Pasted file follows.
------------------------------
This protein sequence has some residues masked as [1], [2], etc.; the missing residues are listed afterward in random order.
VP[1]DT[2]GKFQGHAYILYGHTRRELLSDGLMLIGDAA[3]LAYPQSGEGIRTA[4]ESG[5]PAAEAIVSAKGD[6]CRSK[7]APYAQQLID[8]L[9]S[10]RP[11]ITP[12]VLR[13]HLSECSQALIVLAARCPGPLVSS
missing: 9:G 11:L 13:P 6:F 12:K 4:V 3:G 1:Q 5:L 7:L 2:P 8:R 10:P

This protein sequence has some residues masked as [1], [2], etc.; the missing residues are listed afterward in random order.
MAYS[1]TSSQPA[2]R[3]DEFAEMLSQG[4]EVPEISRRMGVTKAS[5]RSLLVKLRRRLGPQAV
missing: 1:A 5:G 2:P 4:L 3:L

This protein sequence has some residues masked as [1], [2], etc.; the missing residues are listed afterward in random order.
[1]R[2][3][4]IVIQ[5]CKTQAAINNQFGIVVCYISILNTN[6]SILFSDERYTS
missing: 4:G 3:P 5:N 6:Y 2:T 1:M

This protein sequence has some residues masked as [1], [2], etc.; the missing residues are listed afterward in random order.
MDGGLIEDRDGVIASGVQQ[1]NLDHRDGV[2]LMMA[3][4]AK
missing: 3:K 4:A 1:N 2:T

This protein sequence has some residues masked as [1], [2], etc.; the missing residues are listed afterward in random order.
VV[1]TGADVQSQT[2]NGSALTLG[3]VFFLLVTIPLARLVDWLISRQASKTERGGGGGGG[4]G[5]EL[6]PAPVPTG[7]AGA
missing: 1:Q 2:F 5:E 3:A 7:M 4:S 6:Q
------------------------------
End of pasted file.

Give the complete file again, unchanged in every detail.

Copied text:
This protein sequence has some residues masked as [1], [2], etc.; the missing residues are listed afterward in random order.
VP[1]DT[2]GKFQGHAYILYGHTRRELLSDGLMLIGDAA[3]LAYPQSGEGIRTA[4]ESG[5]PAAEAIVSAKGD[6]CRSK[7]APYAQQLID[8]L[9]S[10]RP[11]ITP[12]VLR[13]HLSECSQALIVLAARCPGPLVSS
missing: 9:G 11:L 13:P 6:F 12:K 4:V 3:G 1:Q 5:L 7:L 2:P 8:R 10:P

This protein sequence has some residues masked as [1], [2], etc.; the missing residues are listed afterward in random order.
MAYS[1]TSSQPA[2]R[3]DEFAEMLSQG[4]EVPEISRRMGVTKAS[5]RSLLVKLRRRLGPQAV
missing: 1:A 5:G 2:P 4:L 3:L

This protein sequence has some residues masked as [1], [2], etc.; the missing residues are listed afterward in random order.
[1]R[2][3][4]IVIQ[5]CKTQAAINNQFGIVVCYISILNTN[6]SILFSDERYTS
missing: 4:G 3:P 5:N 6:Y 2:T 1:M

This protein sequence has some residues masked as [1], [2], etc.; the missing residues are listed afterward in random order.
MDGGLIEDRDGVIASGVQQ[1]NLDHRDGV[2]LMMA[3][4]AK
missing: 3:K 4:A 1:N 2:T

This protein sequence has some residues masked as [1], [2], etc.; the missing residues are listed afterward in random order.
VV[1]TGADVQSQT[2]NGSALTLG[3]VFFLLVTIPLARLVDWLISRQASKTERGGGGGGG[4]G[5]EL[6]PAPVPTG[7]AGA
missing: 1:Q 2:F 5:E 3:A 7:M 4:S 6:Q